Our company is interested in that clients understand what money they will pay and for what volume of services.
OpenCart is an open-source ecommerce CMS first created back in 1999 using the Perl programming language. But as it often happens with open-source projects, his developer Christopher Mann abandoned the development due to lack of time. The second life of the project OpenCart gave another developer - Daniel Kerr, rewriting the project code from Perl to PHP. The first public release of OpenCart 1.1.0 in PHP language took place 10 years after its introduction, in 2009.
OpenCart was a very in-time product, filling the vacuum formed in the market of ecommerce CMS at the beginning of online commerce boom at 2010-2015 . OpenCart competitors in the free edition were either very limited in functionality or even more outdated. Until today, the only competitor of OpenCart can be considered WooCommerce, but not everyone likes the need to install the core of WordPress, while OpenCart - a pure ecommerce CMS with significant feature list as for a free system.
By the way, the first eCommerce CMS of our CTO (Chief Technology Officer) was exactly OpenCart, you can still find its module with almost 5000 downloads in the official store applications OpenCart.
OpenCart's popularity is primarily built on the size of its developer community. The official OpenCart forum has over 125,000 people registered as of September 2022. Even assuming no more than half of them are developers, this is a significant number that allows the system to live and evolve.
Inside OpenCart there is an extremely simple core - what the developer calls the Framework, which is surrounded by client and administrative applications. The client and administrative applications exist separately from each other. There is a basic distribution of applications into code folders.
OpenCart has gained popularity among PHP-developers precisely because of the simplicity of its code and the low entry threshold for development on OpenCart. A basic study of the structure and coding principles of CMS, sufficient to create your own or customer's site can take from days to weeks. By comparison, for the basics of Laravel, you'll need at least 2-3 months, provided you understand PHP at a sufficient level. And you can become a confident Laravel developer in at least 1 year of constant work with the framework.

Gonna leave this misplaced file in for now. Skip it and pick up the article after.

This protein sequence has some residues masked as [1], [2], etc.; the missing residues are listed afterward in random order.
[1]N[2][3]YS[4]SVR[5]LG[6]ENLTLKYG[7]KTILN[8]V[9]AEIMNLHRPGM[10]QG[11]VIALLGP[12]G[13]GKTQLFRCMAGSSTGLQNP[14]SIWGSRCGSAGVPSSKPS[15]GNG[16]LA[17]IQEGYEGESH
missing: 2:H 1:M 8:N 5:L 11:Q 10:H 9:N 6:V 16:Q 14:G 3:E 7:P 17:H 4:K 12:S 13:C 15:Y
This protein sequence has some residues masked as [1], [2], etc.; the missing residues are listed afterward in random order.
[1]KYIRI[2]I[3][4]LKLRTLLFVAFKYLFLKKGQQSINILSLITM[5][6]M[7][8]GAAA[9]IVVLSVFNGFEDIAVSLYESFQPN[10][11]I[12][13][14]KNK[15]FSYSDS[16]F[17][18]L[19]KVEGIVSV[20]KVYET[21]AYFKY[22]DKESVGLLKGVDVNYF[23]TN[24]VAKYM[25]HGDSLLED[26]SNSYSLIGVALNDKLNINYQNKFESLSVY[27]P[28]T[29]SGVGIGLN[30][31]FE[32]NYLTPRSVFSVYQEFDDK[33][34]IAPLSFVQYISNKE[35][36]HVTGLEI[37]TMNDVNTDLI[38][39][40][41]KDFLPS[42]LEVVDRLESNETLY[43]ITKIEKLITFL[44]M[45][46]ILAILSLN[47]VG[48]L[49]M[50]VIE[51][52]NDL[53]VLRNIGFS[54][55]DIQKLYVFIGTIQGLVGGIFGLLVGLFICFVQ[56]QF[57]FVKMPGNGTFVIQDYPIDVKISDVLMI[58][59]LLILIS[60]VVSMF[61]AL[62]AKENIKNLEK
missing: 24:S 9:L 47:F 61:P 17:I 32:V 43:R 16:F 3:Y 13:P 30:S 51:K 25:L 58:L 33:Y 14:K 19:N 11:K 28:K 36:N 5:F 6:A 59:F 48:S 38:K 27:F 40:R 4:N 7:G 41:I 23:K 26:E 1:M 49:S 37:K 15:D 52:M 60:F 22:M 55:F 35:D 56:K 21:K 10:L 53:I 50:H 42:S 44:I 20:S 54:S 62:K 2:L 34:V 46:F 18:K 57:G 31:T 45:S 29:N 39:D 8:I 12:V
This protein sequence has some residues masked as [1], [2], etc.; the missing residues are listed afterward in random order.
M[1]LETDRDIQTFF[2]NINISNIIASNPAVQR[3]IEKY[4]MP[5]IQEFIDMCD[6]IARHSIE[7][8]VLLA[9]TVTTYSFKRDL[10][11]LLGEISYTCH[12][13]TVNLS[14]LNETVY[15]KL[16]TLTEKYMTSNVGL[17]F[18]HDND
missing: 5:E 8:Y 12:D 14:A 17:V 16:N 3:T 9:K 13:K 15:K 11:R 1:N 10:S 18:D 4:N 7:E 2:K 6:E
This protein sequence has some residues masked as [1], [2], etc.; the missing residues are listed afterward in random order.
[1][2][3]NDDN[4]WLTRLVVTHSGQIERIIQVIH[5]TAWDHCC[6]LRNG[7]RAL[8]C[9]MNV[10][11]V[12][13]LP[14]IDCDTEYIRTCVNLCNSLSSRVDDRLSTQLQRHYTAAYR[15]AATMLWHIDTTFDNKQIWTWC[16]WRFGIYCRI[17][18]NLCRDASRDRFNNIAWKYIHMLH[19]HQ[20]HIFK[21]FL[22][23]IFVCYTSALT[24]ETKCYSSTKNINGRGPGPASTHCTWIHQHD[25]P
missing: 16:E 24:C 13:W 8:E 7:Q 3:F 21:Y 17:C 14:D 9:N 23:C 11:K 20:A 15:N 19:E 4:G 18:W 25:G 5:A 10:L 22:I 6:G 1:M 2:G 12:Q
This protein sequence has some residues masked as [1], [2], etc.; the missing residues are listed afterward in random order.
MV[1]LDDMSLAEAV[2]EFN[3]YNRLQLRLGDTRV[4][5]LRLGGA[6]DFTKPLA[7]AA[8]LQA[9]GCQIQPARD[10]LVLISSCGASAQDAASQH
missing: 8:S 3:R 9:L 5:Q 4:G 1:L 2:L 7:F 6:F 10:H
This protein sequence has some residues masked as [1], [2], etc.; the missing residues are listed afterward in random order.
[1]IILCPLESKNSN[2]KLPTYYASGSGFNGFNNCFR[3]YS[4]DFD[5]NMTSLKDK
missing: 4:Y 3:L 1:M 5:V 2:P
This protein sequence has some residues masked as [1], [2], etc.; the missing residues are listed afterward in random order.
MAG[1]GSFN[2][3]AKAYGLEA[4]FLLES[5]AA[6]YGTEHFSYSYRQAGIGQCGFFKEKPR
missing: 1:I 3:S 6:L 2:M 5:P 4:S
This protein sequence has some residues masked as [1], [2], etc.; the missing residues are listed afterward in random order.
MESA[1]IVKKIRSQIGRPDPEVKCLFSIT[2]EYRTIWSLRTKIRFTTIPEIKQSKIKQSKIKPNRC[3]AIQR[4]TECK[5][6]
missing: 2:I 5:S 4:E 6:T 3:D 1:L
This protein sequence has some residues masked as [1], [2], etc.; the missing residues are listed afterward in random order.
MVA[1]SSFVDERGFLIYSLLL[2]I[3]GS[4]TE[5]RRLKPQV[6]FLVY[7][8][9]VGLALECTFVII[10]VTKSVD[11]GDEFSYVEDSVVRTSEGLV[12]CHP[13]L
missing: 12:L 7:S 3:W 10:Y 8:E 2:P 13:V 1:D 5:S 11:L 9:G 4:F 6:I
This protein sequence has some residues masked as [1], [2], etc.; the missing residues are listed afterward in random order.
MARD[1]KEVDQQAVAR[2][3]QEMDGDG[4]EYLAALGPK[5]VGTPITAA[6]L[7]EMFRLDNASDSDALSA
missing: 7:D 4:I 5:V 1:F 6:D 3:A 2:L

Other advantages of OpenCart are the large number of free and cheap modules and plugins (at the level of $10-20), the relative ease in finding both individual developers and teams. The presence of a large number of ready-made templates for the site on OpenCart, which are also free and not very bad. Everything seems to be great? And why do you need to move from OpenCart somewhere?
The worst thing about OpenCart is its source code. The code of OpenCart itself and the code of modules written by other developers. Let's look at each of these problems separately.
Chief Mentainer (the person who maintains and is responsible for the code) OpenCart - Daniel Kerr personally communicates with numerous developers community on GitHub, where you can see the countless battles, when developers propose local or significant changes to the underlying code OpenCart. On more than one occasion, these bickering has escalated to and personalities.
Somewhere between PHP versions 5.6 and 7.0, OpenCart is "stuck" in its development on the long development of OpenCart 3. Differences in code that needed to be made in order for OpenCart to take advantage of powerful new PHP features were at odds with what had already been written. Moreover, significant changes threatened to make most of the paid modules presented in the OpenCart marketplace not ready to work with the new kernel version. And this marketplace began to bring its owner, Mr. Kerr, a significant profit.